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I have to go down to the next village one of these evenings, after dark.
I have to see for myself, since the postlady only passes during the daylight hours and she has not yet sifted her informants for accuracy on what is passing once the lights go on in St. Ragondin, which is on her colleague's round.
It is coming up to Christmas, and the villages round here go to town on decorations...not just the usual Santa Claus abseiling from the chimneys, but lights. Lots of lights. It has become a sort of tourist attraction. The local coach firms have run trips for the last two years while the number of cars running round the place in the run up to Christmas must exceed road usage for the rest of the year. You even see 'foreign' number plates....from neighbouring departments.
Although the comites des fetes of the villages encourage the activity, the whole thing is down to individual initiative, and very individual it can be, too.
From my point of view, it is a wonderful aid to navigation for visitors over the holiday period. Their GPS systems tend to black out when they get to the nearest town...France's equivalent of the Bermuda Triangle...and now, when I get the anxious call from the mobile 'phone, rather than trying to describe roads without signs or signs which cannot be read even in broad daylight because you pass them before they are visible, I can home in visitors by the Christmas lights.
'Right, when you come to the T junction, you turn left at the illuminated windmill with turning sails. Continue until you see the cork shooting from the champagne bottle and turn left again just in front of it. Continue again, keeping Santa's sleigh and the running reindeer on your left until you pass a house with psychedelic icicles on your right and we are the next house on the left....the dark, sinister one with towers and a security light which will blind you as you pull up.'
As long as no one changes their decor this year, I will keep my one hundred per cent record of losing no one.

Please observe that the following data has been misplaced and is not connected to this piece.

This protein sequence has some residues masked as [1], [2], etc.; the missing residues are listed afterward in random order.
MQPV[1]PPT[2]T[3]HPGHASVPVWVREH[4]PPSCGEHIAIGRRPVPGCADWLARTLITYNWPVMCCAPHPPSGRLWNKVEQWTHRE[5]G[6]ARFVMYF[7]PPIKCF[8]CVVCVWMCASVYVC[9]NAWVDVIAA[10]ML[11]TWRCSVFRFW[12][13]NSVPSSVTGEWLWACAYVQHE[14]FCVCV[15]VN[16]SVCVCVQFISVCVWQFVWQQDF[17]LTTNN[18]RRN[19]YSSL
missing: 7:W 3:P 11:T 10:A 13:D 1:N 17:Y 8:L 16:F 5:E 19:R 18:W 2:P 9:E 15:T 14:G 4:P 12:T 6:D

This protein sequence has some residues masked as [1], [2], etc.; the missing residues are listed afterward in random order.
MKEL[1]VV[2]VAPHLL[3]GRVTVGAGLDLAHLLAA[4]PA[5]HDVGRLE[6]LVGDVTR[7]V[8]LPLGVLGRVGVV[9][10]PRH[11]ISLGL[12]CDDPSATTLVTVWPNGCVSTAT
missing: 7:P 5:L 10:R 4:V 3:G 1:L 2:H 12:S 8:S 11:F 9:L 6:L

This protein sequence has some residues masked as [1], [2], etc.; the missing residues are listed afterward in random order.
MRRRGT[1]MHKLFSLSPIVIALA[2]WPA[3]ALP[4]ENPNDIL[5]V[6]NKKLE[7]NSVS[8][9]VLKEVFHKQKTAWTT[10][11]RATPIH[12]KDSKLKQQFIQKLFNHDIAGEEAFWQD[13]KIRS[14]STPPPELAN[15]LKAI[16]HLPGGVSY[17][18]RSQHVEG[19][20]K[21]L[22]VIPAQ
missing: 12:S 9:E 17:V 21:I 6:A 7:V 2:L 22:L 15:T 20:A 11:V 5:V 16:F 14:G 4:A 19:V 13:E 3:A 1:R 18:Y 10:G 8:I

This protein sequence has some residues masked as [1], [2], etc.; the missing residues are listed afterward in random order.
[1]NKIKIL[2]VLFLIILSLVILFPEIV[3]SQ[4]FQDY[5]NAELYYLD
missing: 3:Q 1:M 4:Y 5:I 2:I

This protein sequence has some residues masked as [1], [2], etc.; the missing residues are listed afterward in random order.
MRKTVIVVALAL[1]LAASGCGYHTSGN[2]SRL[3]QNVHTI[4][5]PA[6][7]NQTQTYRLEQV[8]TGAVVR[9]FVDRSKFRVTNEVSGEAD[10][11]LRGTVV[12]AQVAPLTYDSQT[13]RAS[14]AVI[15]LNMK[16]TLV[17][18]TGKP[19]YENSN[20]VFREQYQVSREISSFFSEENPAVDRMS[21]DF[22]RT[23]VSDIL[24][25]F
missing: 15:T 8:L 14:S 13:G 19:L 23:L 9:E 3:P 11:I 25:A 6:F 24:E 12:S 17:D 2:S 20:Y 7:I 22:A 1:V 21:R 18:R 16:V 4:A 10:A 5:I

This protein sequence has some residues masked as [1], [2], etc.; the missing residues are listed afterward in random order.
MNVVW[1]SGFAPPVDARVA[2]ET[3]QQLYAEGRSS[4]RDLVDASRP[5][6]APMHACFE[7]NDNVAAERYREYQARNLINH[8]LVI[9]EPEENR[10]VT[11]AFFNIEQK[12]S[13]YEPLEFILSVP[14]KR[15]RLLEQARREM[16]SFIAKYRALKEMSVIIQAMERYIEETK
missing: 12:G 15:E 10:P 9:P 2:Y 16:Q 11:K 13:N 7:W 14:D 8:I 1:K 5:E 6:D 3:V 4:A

As you gather, I do not illuminate my house. The president of our comite des fetes came to see me last year, accompanied by Madame Chose...a bit like making sure the warder is present when you interview the criminal lunatic.
Why didn't I illuminate my house? It was the 'big house' of this end of the commune...it would set an example...
I explained that to light up this place would involve using half the capacity of the Chinon nuclear power station, require having someone properly insured to crawl on roofs over one metre from the ground to install and disinstall everything, quite apart from buying all the gear in the first place. On grounds of expense, it was unthinkable, and, moreover, it wasn't Green.
She peered at me.
'You're not Green, you're just mean.'
Very true......if only I knew what 'Humbug!' was in French.......still, I'm not noblesse and I don't oblige. No fairy lights.
She had better success with the duckstealer. His windows were festooned with lights, which promptly became invisible when he shut the shutters...I often toyed with the idea of making an evening call just to see what the interior of his kitchen looked like.....but renounced it. There are limits.
Roger the roofer always has a spectacular display, valid by night and day. His roof and walls are festooned with Santa Clauses, like the SAS storming the Iranian embassy. You wonder why there is no smoke coming from the windows. At night, he illuminates the attackers with spotlights from his garden. I hope they have thick curtains in there.
Now, as to what is reputed to be happening in St. Ragondin....
One of the men most keen on these Christmas displays is Christophe, an electrician, who gives up a lot of his time to help people with their illuminations, and invents his own displays too...I think Santa and the running reindeer is one of his.
A couple of years ago he bought a house in the main square of St. Ragondin - in case this gives any false ideas of grandeur, forget them. For main square read only square, and small, at that. He wanted to put a velux window in the roof to convert the attic to an extra bedroom, and planning permission was refused. He explained that he did not see the problem.
A St. Ragondin must be one of the most banal villages in France from an architectural point of view.
B Other houses had velux windows in their roofs facing onto the square while he wanted to put his on the back of the roof, facing out over the fields.
The reply was firm. No more velux windows in old houses.
Christophe, muttering, put up with it.
Until this year, that is.
The man from the planning department who had refused him permission for his velux bought a house on the same square and promptly installed a velux on the side of the roof facing the square. To say that Christophe was annoyed would be to err on the side of understatement, but this is France, and that's how it goes. He turned his attention to Christmas.
He has, rumour has it, installed a giant illuminated Santa Claus on the front of his roof, facing his enemy from the planning department. Not only is it huge and illuminated, but it moves.
What it moves, in fact, is a bent arm with one finger raised...the French equivalent of the 'V' sign.
I must nip down to St. Ragondin some evening....